Linked by Thom Holwerda on Thu 11th Oct 2012 21:41 UTC
PDAs, Cellphones, Wireless It's a long read - but totally and utterly worth it. After interviewing ten former and current Nokia employees, and combining their insider information with publicly available information, Sampsa Kurri has written a long and detailed article about the history of Maemo and MeeGo within Nokia, and everything that went wrong - which is a lot. It's sad tale, one that reads almost like a manual on how to not run a large company. Still, between the bad decisions and frustrations, there's a red thread of hope that leads to Jolla.
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RE[4]: Remember...
by henderson101 on Mon 15th Oct 2012 10:28 UTC in reply to "RE[3]: Remember..."
henderson101
Member since:
2006-05-30

What I'm impressed with is that Nokia managed to save the original project, while Apple failed so badly at it that they have to completely start from a new base, wasting most of the original effort, as too many software companies do.


How many versions of Symbian are there? Why does a version exist with touch? Why did Nokia screw up Maemo so badly in the process, changing the API and ABI with every new release and why was the development environment tied to LINUX and fairly non trivial to install up till Diablo? Why did Nokia lie about moving from GTK+ to Qt? I mean, really out and out lie? We were told "no, we will still support GTK+, you're efforts are not pointless", then it was dropped as the tool-kit. The fact that the N9 exists at all is a testament to the fact that someone paired down the specs for once and tried to make a product without the entire LINUX kitchen sink included out of the box.

Apple may well have squandered a large amount of cash and lost face on Copland, but dropping both Classic and Copland actually worked out for the best in the log run. More luck than judgement, but OSX is not bad.

Reply Parent Score: 2

RE[5]: Remember...
by Neolander on Tue 16th Oct 2012 14:13 in reply to "RE[4]: Remember..."
Neolander Member since:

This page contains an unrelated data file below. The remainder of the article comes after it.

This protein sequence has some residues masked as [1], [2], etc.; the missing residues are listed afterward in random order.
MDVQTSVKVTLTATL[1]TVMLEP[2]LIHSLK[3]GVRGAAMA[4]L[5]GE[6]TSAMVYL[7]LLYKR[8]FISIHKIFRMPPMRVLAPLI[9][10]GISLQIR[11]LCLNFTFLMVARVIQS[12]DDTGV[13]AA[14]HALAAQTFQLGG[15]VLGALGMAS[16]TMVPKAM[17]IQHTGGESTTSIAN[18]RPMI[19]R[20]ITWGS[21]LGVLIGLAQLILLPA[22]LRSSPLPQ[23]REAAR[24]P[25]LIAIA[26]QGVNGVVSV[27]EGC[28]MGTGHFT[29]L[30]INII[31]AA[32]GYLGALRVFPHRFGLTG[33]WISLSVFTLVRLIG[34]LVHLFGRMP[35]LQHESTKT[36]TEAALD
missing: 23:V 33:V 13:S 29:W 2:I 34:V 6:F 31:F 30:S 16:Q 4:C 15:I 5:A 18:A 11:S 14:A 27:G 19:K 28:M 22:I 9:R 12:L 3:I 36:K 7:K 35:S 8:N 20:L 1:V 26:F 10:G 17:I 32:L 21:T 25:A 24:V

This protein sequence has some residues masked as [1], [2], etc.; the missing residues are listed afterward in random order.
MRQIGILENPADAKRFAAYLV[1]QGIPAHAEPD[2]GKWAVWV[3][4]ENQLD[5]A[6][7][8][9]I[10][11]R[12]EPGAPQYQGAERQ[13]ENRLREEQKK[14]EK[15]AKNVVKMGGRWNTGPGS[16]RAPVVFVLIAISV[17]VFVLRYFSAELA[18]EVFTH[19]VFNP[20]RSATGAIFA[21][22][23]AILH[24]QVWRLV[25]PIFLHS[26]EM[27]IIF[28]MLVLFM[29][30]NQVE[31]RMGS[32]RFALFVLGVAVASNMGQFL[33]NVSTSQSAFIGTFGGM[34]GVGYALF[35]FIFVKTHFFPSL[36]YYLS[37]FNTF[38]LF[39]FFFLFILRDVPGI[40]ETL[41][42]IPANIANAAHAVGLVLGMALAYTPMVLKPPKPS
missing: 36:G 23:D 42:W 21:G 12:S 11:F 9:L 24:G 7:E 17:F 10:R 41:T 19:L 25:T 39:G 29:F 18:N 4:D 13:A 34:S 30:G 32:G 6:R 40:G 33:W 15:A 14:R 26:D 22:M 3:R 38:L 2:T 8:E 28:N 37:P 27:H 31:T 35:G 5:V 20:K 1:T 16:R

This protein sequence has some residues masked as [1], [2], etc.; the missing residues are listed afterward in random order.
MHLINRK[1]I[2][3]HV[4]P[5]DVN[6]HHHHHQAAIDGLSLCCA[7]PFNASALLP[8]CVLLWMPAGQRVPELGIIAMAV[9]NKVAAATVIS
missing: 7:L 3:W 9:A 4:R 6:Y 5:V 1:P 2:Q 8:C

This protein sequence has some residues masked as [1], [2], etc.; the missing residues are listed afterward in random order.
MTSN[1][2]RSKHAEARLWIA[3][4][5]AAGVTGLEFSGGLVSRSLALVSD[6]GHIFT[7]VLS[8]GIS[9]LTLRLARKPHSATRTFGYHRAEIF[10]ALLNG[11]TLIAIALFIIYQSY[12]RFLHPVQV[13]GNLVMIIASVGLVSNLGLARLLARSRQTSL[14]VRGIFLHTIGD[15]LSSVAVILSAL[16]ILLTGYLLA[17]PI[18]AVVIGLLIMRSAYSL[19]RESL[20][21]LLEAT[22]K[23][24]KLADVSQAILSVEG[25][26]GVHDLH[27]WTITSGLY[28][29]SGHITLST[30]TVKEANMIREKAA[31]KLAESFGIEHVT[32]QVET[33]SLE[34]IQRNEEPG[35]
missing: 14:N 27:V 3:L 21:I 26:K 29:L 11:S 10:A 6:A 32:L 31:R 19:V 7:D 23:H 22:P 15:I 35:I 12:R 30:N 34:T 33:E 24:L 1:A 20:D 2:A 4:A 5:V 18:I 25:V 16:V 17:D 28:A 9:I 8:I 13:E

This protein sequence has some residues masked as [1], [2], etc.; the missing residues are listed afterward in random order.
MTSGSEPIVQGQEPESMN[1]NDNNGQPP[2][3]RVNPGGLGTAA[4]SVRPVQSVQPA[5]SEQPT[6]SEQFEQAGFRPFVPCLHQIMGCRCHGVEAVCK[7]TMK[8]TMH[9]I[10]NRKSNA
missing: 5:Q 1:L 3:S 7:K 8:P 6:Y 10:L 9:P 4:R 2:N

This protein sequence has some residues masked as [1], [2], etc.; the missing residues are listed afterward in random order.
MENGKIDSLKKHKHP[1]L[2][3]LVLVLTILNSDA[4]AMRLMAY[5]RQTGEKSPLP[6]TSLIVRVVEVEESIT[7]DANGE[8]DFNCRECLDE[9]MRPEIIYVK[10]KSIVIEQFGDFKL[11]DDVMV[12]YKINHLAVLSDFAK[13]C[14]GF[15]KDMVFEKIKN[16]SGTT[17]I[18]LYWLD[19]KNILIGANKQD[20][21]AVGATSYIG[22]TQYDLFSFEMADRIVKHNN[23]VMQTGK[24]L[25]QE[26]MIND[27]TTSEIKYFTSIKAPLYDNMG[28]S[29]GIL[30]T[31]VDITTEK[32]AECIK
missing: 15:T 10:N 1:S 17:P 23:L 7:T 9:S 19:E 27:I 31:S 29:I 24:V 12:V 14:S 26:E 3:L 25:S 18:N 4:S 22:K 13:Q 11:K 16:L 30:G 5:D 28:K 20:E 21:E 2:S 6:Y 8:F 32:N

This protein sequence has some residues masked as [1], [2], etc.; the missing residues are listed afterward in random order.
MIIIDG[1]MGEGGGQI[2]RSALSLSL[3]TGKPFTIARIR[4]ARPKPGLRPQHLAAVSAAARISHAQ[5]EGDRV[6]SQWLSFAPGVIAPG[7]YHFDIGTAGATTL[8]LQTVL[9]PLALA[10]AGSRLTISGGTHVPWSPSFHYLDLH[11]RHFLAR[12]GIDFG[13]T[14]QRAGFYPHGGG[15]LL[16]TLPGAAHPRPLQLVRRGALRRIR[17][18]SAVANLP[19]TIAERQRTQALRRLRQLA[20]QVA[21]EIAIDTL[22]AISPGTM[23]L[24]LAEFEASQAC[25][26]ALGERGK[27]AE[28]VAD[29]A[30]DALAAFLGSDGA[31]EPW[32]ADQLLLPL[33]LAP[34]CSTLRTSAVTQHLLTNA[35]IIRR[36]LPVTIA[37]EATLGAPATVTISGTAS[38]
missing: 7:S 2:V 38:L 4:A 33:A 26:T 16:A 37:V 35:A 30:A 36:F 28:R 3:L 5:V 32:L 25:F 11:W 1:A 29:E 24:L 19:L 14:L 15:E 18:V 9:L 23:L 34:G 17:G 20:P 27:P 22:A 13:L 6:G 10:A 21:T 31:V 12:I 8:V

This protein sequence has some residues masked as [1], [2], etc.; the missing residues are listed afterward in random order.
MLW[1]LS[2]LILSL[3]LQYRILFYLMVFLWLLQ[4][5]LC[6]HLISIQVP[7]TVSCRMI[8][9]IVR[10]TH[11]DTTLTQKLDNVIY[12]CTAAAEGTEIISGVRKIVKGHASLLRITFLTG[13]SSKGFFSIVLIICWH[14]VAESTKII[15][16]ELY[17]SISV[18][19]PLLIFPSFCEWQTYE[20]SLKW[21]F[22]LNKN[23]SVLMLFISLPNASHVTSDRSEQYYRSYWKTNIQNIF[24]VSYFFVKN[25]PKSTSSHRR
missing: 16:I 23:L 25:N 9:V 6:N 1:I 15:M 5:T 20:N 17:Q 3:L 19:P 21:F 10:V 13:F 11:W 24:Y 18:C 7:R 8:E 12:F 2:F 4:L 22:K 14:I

2010-03-08

How many versions of Symbian are there?

Not bothering to support old hardware with new software releases is a common, although indeed despicable thing to do. I don't think it matters so much to the vast majority of end users in the end, judging by how little they cared about the very same thing happening to Android anytime the latest update bumped up hardware requirements.

Why does a version exist with touch?

It seems that there are enough people out there who like the feeling of fondling a greasy LCD for there to be a significant market for this. The question to ask in this case would probably be that of why it took them so long to release it and get it right.

Why did Nokia screw up Maemo so badly in the process, changing the API and ABI with every new release

I think the aim was to improve Moblin compatibility, but I may be wrong.

and why was the development environment tied to LINUX and fairly non trivial to install up till Diablo?

Apparently, Nokia has always have a hard time releasing quality development tools for their phones. I would bet that they made the mistake of not considering something that is important enough.

Why did Nokia lie about moving from GTK+ to Qt? I mean, really out and out lie? We were told "no, we will still support GTK+, you're efforts are not pointless", then it was dropped as the tool-kit.

Yet another standard and despicable business practice. I honestly can't figure out why it happens, but executives seem very kind of ignoring widely publicized product issues for a long time, either by not saying anything or claiming that it's users' fault for holding the failing product wrong.